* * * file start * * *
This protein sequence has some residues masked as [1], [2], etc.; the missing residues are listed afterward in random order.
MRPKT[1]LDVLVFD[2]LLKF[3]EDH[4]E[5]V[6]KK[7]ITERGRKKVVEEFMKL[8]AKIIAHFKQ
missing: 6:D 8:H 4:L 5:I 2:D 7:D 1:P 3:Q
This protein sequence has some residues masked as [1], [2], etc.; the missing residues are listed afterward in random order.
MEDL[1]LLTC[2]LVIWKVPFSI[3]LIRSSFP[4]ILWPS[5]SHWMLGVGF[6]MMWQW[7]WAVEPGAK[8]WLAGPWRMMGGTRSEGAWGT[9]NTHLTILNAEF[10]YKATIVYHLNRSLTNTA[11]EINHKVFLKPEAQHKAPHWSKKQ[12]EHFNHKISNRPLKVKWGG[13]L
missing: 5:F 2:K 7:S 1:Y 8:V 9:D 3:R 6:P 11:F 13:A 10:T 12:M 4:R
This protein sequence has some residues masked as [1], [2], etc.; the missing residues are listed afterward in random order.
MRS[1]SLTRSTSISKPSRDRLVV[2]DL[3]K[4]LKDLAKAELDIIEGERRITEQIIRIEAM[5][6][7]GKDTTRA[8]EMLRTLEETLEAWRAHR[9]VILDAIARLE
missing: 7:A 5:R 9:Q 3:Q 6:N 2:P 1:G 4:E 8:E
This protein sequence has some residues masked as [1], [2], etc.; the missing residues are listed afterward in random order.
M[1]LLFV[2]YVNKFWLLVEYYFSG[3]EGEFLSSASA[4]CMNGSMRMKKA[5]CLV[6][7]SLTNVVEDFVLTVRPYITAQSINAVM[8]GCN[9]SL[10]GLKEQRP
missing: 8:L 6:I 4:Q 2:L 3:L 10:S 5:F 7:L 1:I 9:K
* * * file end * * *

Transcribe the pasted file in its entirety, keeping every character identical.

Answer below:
This protein sequence has some residues masked as [1], [2], etc.; the missing residues are listed afterward in random order.
MRPKT[1]LDVLVFD[2]LLKF[3]EDH[4]E[5]V[6]KK[7]ITERGRKKVVEEFMKL[8]AKIIAHFKQ
missing: 6:D 8:H 4:L 5:I 2:D 7:D 1:P 3:Q
This protein sequence has some residues masked as [1], [2], etc.; the missing residues are listed afterward in random order.
MEDL[1]LLTC[2]LVIWKVPFSI[3]LIRSSFP[4]ILWPS[5]SHWMLGVGF[6]MMWQW[7]WAVEPGAK[8]WLAGPWRMMGGTRSEGAWGT[9]NTHLTILNAEF[10]YKATIVYHLNRSLTNTA[11]EINHKVFLKPEAQHKAPHWSKKQ[12]EHFNHKISNRPLKVKWGG[13]L
missing: 5:F 2:K 7:S 1:Y 8:V 9:D 3:R 6:P 11:F 13:A 10:T 12:M 4:R
This protein sequence has some residues masked as [1], [2], etc.; the missing residues are listed afterward in random order.
MRS[1]SLTRSTSISKPSRDRLVV[2]DL[3]K[4]LKDLAKAELDIIEGERRITEQIIRIEAM[5][6][7]GKDTTRA[8]EMLRTLEETLEAWRAHR[9]VILDAIARLE
missing: 7:A 5:R 9:Q 3:Q 6:N 2:P 1:G 4:E 8:E
This protein sequence has some residues masked as [1], [2], etc.; the missing residues are listed afterward in random order.
M[1]LLFV[2]YVNKFWLLVEYYFSG[3]EGEFLSSASA[4]CMNGSMRMKKA[5]CLV[6][7]SLTNVVEDFVLTVRPYITAQSINAVM[8]GCN[9]SL[10]GLKEQRP
missing: 8:L 6:I 4:Q 2:L 3:L 10:S 5:F 7:L 1:I 9:K